Australia: Further progression of the overhaul process for the land access laws in Queensland

Last Updated: 26 March 2014
Article by Prue Harvey and Mark Geritz

Key Points:

The Committee recommended six changes, but the Government is yet to indicate whether it will accept any of them.

The Land Access Implementation Committee report on the Government Six Point Action Plan addresses reforms to the land access and compensation regime for all resource authorities (except mining leases) in Queensland.

The current regime

The current regime applies whenever a resource authority holder proposes to do "advanced activities" (anything beyond activities which will have little or no impact on the landholder's business or land use). The resource authority holder must negotiate a Conduct and Compensation Agreement (CCA) or deferral agreement or, if no agreement can be reached, progress through the prescribed negotiation and ADR stages before filing Land Court proceedings.

The reform process

In late 2012, the Department of Natural Resources and Mines (DNRM) announced plans to overhaul the legal framework governing land access and compensation arrangements between the holders of resource authorities (except mining leases) and landholders. These plans took the form of a Six Point Action Plan which, in February 2013, was presented to the Land Access Implementation Committee.

In August 2013 the Committee provided its report, which included detailed recommendations as to the development and implementation of the Plan. That report was officially released by the DNRM on 4 March 2014.

The recommendations of the Committee to each of the six action points are:

Action 1: Conduct and compensation

This action comprised two elements: a review of the heads of compensation and expanding the jurisdiction of the Land Court to cover matters of "conduct".

The report recommended that, given the continuing development of landholder and resource authority holder negotiation practice, it would not be advisable for the Government to intervene by further legislating on the heads of compensation.

The report further suggested that legislative change with respect to the jurisdiction of the Land Court was necessary to grant the Court power to make determinations on matters concerning conduct and behavioural issues, particularly when such issues arose during the negotiation process. This would also allow the Court to make determinations about the conduct terms and conditions that should form part of a CCA.

Action 2: Introducing a single accredited form of ADR process, independent of government, that is recognised by, and can be integrated seamlessly into the Land Court process without duplication of process.

The report suggested that a panel arrangement should be introduced to assist in providing parties with a choice of pre-vetted, independent ADR specialists with appropriate experience. It was stated that this would allow for more timely outcomes and begin to resolve the perception among landholders of a lack of independence and expertise on the part of some ADR conference facilitators, particularly departmental officers.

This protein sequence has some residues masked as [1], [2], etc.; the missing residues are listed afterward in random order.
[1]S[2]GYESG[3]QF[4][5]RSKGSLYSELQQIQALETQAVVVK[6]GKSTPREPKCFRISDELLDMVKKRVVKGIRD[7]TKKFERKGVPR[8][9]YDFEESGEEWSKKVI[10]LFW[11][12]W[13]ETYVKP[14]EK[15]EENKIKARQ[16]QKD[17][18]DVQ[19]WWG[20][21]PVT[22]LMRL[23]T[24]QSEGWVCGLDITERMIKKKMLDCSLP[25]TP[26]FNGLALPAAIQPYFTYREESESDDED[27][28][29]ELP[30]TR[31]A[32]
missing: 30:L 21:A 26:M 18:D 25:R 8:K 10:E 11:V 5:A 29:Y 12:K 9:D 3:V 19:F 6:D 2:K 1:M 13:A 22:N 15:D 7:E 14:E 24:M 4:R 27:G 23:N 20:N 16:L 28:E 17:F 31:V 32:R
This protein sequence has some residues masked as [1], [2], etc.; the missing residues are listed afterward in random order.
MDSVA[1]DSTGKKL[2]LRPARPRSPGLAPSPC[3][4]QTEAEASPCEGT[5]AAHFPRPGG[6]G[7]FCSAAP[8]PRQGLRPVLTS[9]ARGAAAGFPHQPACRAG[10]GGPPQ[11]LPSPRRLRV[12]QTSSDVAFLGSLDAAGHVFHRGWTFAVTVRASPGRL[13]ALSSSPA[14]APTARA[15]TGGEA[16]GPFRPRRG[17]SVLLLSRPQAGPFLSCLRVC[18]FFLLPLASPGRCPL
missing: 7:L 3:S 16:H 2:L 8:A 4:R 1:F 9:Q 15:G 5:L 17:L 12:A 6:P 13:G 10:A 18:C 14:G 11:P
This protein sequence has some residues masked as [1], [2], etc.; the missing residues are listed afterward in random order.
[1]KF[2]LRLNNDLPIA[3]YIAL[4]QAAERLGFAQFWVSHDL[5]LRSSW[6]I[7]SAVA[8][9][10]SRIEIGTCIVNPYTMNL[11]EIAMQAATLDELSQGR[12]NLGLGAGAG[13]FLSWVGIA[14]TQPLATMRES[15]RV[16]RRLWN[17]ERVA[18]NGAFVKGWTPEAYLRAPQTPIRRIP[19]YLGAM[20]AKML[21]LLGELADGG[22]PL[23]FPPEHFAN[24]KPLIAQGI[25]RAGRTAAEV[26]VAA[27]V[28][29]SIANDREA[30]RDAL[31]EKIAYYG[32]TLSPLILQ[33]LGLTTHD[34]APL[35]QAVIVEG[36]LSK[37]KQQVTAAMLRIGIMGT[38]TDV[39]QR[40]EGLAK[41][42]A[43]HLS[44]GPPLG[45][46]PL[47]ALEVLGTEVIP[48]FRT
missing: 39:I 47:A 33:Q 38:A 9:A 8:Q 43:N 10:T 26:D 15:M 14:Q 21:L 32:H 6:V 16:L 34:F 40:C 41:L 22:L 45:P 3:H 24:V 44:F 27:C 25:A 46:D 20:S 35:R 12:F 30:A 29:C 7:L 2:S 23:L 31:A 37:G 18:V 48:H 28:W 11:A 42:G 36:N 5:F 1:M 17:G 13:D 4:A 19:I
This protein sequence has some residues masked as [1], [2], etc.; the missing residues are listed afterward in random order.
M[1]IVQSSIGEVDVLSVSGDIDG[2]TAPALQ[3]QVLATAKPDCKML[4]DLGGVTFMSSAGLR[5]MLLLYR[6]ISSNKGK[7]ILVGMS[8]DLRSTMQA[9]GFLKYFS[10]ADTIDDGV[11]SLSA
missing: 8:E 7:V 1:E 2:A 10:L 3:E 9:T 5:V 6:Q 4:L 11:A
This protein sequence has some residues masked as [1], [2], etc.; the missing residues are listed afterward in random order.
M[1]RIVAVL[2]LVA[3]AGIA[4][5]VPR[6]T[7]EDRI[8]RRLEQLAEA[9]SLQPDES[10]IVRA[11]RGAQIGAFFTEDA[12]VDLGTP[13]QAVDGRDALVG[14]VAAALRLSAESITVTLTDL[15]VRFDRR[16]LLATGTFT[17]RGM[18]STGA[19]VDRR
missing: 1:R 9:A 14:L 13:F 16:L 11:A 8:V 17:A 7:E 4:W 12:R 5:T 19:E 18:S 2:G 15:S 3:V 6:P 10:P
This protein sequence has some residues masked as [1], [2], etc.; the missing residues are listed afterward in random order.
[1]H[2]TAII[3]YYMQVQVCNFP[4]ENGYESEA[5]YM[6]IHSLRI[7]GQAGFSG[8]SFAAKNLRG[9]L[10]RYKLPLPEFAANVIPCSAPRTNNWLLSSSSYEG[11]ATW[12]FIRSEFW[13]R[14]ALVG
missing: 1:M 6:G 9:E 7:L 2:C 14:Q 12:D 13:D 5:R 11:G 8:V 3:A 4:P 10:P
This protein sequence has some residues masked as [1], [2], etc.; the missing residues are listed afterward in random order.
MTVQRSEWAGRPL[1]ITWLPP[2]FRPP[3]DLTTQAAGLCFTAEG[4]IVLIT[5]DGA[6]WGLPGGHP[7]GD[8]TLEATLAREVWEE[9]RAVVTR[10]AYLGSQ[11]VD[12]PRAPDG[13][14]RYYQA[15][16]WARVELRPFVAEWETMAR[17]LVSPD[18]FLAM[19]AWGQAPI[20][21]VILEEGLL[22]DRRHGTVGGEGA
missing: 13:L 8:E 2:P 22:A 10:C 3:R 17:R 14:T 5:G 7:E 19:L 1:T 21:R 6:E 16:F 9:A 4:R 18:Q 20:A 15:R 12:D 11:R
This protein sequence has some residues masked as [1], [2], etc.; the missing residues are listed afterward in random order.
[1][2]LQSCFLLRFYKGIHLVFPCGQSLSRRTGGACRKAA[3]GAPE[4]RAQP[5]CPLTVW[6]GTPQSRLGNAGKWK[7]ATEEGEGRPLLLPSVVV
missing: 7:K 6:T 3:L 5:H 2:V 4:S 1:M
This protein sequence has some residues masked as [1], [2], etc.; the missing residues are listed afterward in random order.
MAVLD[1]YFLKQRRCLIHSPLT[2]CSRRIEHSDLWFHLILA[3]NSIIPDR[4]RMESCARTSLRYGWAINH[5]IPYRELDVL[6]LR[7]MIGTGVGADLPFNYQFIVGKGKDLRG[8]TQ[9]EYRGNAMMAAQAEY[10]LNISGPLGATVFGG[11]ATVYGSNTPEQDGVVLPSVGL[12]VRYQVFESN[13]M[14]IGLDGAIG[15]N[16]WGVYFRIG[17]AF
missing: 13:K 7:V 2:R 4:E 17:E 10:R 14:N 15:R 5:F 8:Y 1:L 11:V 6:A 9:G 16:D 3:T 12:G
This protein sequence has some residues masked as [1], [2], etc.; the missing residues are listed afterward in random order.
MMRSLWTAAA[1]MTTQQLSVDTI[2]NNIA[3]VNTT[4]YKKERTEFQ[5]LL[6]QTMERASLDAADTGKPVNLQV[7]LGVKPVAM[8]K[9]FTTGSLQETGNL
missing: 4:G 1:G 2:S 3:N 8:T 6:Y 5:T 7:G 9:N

Action 3: Noting the existence of CCAs on title by resource companies

Legislative change was recommended to require an executed CCA to be recorded on the property title, including in the event that parties opt-out of negotiating a formal CCA. The costs and responsibility associated with the registration and removal of the CCA were to be borne by the resource authority holder.

Action 4: Parties being able to agree to opt out of the framework, at the election of the landholder, save for entering into a CCA to be noted on title

To the extent that it may provide flexibility where established relationships already exist, the report suggested the implementation of an opt-out policy which would allow the parties, at the election of the landholder, to opt out of the requirement of negotiating a CCA, subject to satisfaction of the Land Access Code and minimum key criteria.

Action 5: Development of standard CCAs for mineral, coal, and coal seam gas industries in partnership with the resource and agricultural sectors

This action was primarily aimed at developing separate template CCAs for mineral, coal, and CSG projects, with the option of adding other terms and conditions specific to the parties' individual circumstances. The paper does not indicate how the template CCAs are to differentiate between the industries.

Action 6: Review of stakeholder information sources, with the purpose of combining into a single, comprehensive and plain language resource for landholders and resource companies

The suggestion was to create a single repository of information about land access targeted towards the needs of landholders and resource authority holders.

Next steps

The Government has not yet indicated whether it will accept any of the recommendations. We will provide further updates as this develops. Other minor changes to the land access framework are proposed alongside changes to restricted land as we discuss in Drastic changes to restricted land proposed for Queensland mining and petroleum tenements.

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Clayton Utz communications are intended to provide commentary and general information. They should not be relied upon as legal advice. Formal legal advice should be sought in particular transactions or on matters of interest arising from this bulletin. Persons listed may not be admitted in all states and territories.

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